This is similar to shigella and causes similar disease progression (no toxins however)



Where is EIEC most common? How does transmission occur?

in young children in developing countries

EIEC is transmitted via food/water or human-human and invades intestinal cells, multiples intracellularly, and then extends into adjacent intestinal cells 


Describe Salmonella

Gram-negative/facultative rod (just like E. Coli and Shigella),


-lactose negative (like Shigella) (both are colorless/white on a regular MacConkey agar)

-black center on SS agar due to H2S production

-glucose fermenter; non-lactose fermentor; H2S += red slant; black butt on KIA Slant


What are the types of Salmonella?

-Salmonella enterica serotype Typhimurium (formerly S. typhi) 

-nontyphoid Salmonella (S. enteritidis) (food-poisoning)


S. enterica is the causative agent of ________

Typhoid fever (S. enterica does not cause gastroenteritis)

NOTE: S. paratyphi is another species that can cause illness similar to Typhoid fever (also does not cause gastroenteritis)



Nontyphoid Salmonella, most commonly _____ causes salmonellosis

S. enteritidis (Significant source of gastroenteritis from food poisoning)


What are some sources of S. enteritidis?

–Dairy products


Poultry and eggs

Pet turtles, lizards, other reptiles




Describe the pathogenesis of S. enteritidis Salmonellosis

S. enteritidis attach to the M cells and are endocytosed through a complex pathway:

1) Virulence genes encode a type III secretion system capable of transferring bacterial proteins into M cells and enterocytes. These abcterial proteins trigger bacterial endocytosis and allow bacterial growth within endosomes.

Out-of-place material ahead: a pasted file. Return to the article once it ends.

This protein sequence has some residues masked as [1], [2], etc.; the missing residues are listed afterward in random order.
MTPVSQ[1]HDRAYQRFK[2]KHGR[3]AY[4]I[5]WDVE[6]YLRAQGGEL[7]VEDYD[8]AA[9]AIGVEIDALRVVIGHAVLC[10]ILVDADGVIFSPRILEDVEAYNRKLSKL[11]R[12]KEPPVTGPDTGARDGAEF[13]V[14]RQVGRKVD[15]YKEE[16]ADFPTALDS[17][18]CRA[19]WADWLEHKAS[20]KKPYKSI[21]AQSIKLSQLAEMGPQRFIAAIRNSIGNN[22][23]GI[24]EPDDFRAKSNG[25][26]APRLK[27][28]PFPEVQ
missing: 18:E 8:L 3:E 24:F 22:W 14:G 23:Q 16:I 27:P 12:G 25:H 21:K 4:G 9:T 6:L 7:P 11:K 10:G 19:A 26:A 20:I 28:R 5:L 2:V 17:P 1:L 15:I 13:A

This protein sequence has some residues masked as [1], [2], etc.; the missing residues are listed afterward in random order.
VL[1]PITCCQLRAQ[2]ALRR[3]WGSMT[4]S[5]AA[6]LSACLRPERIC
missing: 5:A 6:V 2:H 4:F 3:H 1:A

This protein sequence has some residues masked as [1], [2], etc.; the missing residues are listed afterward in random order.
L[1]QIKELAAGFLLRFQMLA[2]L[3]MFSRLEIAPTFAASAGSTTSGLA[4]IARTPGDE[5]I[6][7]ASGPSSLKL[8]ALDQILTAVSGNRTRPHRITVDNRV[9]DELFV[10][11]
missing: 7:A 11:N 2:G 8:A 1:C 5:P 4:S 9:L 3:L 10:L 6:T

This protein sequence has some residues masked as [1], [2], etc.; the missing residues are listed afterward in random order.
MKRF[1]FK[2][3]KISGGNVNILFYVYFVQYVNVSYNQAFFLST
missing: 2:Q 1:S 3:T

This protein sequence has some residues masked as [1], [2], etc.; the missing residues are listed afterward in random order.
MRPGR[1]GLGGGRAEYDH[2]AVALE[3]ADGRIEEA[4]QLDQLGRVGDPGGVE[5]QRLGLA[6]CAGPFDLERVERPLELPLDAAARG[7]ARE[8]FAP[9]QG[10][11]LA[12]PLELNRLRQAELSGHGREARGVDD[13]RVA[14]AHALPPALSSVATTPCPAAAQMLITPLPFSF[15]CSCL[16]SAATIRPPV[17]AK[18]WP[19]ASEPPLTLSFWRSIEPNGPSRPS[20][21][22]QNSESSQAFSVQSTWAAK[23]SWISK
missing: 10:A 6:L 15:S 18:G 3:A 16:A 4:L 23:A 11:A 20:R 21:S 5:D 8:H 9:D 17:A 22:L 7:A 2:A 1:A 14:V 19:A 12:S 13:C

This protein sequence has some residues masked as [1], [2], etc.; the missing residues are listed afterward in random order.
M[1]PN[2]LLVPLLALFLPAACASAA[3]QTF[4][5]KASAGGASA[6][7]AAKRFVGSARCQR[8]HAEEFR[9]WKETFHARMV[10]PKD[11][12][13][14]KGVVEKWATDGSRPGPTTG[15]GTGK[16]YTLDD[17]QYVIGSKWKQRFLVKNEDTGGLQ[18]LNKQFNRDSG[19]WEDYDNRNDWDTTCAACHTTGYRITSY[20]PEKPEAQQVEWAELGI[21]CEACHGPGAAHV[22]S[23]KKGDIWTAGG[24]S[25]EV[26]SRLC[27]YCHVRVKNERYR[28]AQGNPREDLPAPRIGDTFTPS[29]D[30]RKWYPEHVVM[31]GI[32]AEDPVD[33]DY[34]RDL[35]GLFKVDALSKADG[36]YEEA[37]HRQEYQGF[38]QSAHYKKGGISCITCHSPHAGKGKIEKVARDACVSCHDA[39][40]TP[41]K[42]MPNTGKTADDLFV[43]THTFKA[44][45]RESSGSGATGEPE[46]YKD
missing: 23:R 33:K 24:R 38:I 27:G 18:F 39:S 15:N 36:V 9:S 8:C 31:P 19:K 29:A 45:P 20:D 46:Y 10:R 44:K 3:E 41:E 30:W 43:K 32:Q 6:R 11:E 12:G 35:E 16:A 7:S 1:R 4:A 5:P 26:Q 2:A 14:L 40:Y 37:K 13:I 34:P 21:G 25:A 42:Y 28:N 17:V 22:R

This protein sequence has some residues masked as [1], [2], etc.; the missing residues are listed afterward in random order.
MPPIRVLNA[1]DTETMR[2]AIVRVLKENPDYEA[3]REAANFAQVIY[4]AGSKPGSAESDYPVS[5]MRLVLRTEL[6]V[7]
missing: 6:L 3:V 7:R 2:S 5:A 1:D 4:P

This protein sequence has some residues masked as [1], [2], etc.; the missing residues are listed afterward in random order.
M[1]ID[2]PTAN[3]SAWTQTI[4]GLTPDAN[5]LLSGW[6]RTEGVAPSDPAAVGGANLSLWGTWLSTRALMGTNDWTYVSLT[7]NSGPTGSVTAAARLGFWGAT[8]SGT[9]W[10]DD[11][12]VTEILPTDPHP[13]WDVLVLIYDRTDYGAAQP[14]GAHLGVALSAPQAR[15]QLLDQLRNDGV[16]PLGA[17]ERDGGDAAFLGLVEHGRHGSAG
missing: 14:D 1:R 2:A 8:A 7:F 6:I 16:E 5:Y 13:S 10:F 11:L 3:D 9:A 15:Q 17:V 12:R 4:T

2) Inside the endosomes, bacteria cross the basal membrane and enter the lamina propria where an inflammatory response occurs (S. enteritidis also kills macrophages)


How does Salmonellosis present (incubation period and duration of illness too)?

There is a 1-3 day incubation period followed by:

N/V, diarrhea, and crampy abdominal pain (+/- fever 50%)

that all typically last around 3-4 days 


How common in invasive disease with Salmonellosis? Whos is particularly at risk?

What else can Salmonellosis cause?

5% will develop invasive disease: bacteremia, endovascular infections, endocarditis, osteomyelitis.

Predilection for aortic plaques, bone prostheses

Can also develop reactive arthritis



How is Salmonellosis diagnosed?

Routine stool culture usually 

other options: SS, KIA Slant, Motility test, etc.


What Salmonellosis pts require tx?

Tx is NOT requires for healthy ppl between the ages of 2-50, but is indicated for those at risk of disseminated/invasive disease


What pts with Salmonellosis are at risk for dissemination/invasive disease?

•Immunocompetent patients with severe infection requiring hospitalization

•Those with known or suspected atherosclerotic plaques and endovascular/bone prostheses

•Immunocompromised (HIV, those who receive steroids or other immunosuppressants), sickle cell disease


What is the tx of Salmonellosis in these pts? Should you treat right away?


Susceptibility testing should be performed.


What causes Typhoid (enteric) fever?

S. enterica serotype Typhi (S. paratyphi can cause a similar illness)



What are the reservoirs of S. enterica?

ONLY humans


How does S. enterica transmission occur?

•Transmission occurs person-to-person (fecal-oral, infected food handler) or via contaminated food/water


What pts typically get Typhoid fever?

More common in children and young adults than in older pts. 

•Worldwide, most prevalent in impoverished, overcrowded areas with poor access to sanitation

•200-300 cases reported in the U.S. each year, 80% occurring among travelers to countries where typhoid fever is endemic (South-central Asia common). Outbreaks in the U.S. most often foodborne 


Describe the pathogenesis options of Typhoid fever

In the small intestine S. enterica is taken up by M cells. Bacteria are then engulfed by macrophages in the underlying lymphoid tissue, where they are then free to disseminate to lymph nodes and RES, with subsequent bacteremia and possible sepsis OR